Many the Tribune spoke with mentioned that police sweeps mean they are woken up in the morning and given 20 minutes to vacate. Patrols are done regularly.
“This is the only town where it’s illegal to be homeless,” a man overhearing an interview chimed in.
Even so, a reporter observed people going up the hill behind Interstate 5 along a fenced area. Police have cleared out the highway land ultimately owned by the state Department of Transportation.

Those lost
Some died especially brutal deaths.
Jay Agostinelli, 62, in late May was beaten up near a bus stop in the 1200 block of Broadway of Everett and died from his injuries 10 days later.
Charles Wall, Jr., 47, was murdered unprovoked July 28 on Evergreen Way. He’d been on the streets for more than 15 years. Wall was a family man and mission regular. He saw the mission as his “grounding point,” Anderson said. “A place (he) can start again” when things went awry.
In 2017, a man named Juan Gonzales was beaten to death by another homeless individual, the first murder outside the mission in at least 18 years. People recalled Gonzales by name around the mission. It was a tough loss for the men at the shelter, Anderson said.
These are the ones whose stories reached the media because police sought suspects. For dozens of other homeless people, the circumstances of their deaths are not blasted into public view.
In 2017, the Snohomish County Medical Examiner’s Office had 31 people classified as indigent, county spokesman Kent Patton said. An indigent person in medical examiner terms is not necessarily a homeless person, though, Patton said. It is an unclaimed person.
The county holds onto them for months in the morgue. Like many jurisdictions, once time’s up to claim them, the county cremates and either buries them on land or at sea.

More services today
The mission can house 215 people a night: 140 at the men’s shelter on Smith Avenue and 75 at the women’s shelter in Lowell.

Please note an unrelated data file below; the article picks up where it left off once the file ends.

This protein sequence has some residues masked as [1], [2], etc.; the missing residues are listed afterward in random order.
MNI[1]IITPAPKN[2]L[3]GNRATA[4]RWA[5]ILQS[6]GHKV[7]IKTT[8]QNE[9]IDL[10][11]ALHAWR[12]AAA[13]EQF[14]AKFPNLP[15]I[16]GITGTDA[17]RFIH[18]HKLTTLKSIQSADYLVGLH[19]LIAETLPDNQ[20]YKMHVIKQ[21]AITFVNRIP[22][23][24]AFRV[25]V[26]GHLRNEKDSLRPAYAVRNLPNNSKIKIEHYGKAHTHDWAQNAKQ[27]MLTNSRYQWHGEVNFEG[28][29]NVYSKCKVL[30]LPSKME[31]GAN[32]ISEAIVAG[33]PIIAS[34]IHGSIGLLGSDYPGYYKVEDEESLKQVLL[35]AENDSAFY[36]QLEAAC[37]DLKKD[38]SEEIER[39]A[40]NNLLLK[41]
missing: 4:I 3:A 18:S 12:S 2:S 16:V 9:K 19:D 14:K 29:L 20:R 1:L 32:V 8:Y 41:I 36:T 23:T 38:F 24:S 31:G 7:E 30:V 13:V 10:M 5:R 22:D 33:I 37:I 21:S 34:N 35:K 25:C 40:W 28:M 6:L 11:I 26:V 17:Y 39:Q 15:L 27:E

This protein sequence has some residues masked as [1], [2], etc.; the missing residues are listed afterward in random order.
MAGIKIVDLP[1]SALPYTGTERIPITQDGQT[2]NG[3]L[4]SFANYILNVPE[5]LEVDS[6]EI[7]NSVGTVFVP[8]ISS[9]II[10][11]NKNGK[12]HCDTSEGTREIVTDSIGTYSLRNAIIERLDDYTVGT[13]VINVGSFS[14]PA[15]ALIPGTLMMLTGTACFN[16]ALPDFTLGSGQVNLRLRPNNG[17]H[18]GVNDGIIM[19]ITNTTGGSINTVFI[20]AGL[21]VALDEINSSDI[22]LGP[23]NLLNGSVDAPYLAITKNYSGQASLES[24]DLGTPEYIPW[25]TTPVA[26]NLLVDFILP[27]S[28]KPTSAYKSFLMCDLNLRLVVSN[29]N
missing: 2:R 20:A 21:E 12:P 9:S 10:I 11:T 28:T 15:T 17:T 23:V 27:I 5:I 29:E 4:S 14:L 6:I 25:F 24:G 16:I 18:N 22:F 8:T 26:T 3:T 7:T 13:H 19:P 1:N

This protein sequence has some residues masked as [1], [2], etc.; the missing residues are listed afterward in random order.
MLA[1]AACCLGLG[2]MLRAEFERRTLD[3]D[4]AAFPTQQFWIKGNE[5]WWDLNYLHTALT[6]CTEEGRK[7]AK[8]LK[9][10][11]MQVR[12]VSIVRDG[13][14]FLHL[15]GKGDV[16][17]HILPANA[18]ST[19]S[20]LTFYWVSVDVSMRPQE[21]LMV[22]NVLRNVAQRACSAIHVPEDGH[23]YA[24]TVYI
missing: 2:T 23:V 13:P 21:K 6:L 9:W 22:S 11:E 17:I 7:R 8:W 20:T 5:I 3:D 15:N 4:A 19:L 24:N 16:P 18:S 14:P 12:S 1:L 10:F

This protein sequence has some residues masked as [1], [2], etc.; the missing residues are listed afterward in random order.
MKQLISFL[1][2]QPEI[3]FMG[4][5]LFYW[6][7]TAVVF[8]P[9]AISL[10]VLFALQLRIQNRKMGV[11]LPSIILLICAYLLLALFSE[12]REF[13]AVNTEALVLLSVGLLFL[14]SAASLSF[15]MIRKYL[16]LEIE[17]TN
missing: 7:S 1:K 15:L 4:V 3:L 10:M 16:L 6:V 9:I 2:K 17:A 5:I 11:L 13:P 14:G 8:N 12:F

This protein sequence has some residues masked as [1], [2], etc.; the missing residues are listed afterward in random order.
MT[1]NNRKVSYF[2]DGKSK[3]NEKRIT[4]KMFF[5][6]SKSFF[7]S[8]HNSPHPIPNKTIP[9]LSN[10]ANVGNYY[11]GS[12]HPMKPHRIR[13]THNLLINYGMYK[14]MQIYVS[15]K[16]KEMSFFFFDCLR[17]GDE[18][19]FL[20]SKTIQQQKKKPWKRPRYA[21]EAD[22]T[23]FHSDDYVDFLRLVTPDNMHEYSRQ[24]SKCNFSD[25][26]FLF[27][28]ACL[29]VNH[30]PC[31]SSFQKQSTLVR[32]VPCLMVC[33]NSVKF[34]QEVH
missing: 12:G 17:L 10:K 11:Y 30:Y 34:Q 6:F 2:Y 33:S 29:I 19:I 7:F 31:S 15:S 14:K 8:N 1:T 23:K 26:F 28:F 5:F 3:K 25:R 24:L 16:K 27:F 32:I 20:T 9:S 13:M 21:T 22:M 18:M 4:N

The mission was able to add a longer-term residential program with job training and other assistance inside the men’s shelter in 2018.
The county also took numerous steps the past year to bolster its efforts with brick-and-mortar services. Last year it opened a jail diversion center to provide temporary housing and help for up to 44 men and women who are homeless and have complex needs. It’s sort of a voluntary, short-term triage place to guide people to stable and more permanent help.
Social workers embedded with police officers search for people to convince to come to the diversion center to get into the system.
In December, the soft launch of a rehabilitation center that repurposes the Carnegie Building opened its doors. The Carnegie’s next door and connects people with social services including housing, mental health and substance abuse treatment.
Meanwhile, this year Catholic Community Services will open a supportive homeless housing apartment complex in central Everett with 65 units for people identified as chronically homeless —people who have been on the streets for years. Some in this category may be people the mission shelter might reject because of alcohol or drug abuse. There will be medical and other assistance at the supportive housing center.
Veterans services has a network of private landlords it gives subsidies to set vets up with housing. There are long-term and short-term solutions, and Gadek estimates more than 1,200 veterans have found shelter through the program.
Not everyone wants the help, especially those who have hunkered down. There is a military culture and creed to not accept failure, and asking for help means they have failed, Gadek said.
Even so, the death toll may still continue, and some will reject the services.
“No number is acceptable,” Gadek said. “We long for the day we don’t have a vigil.”

The county’s list
These individuals were memorialized at the Dec. 21 Homeless Remembrance Day Vigil as people who died from Dec. 22, 2017 to Dec. 21, 2018.

Jesus L.
Trevor Y.
David H.
Jason W.
Kenneth G.
Shawn B.
Angela M.
Shawn G.
Brianna N.
Richard H.
Joseph P.
Jay A.
Charles C.
John H. Jr.
Thomas W.
Brandi O.
Melody T.
Andrew J.
Charles H.
Melanie J.
Robyn M.
Gerald H.
Charles W. Jr.
Jack C.
Ryan H.
Ronald R.
Timothy M.
Michael D.
Nick R.
Denise A.
“Bicycle John” Doe

Scott A. - U.S. Navy
Christopher M. - U.S. Army
Jonathan L. - U.S. Navy
Donald P. - U.S. Navy
Michael H. - U.S. Marine Corps

List source: Vigil organizers within Snohomish County government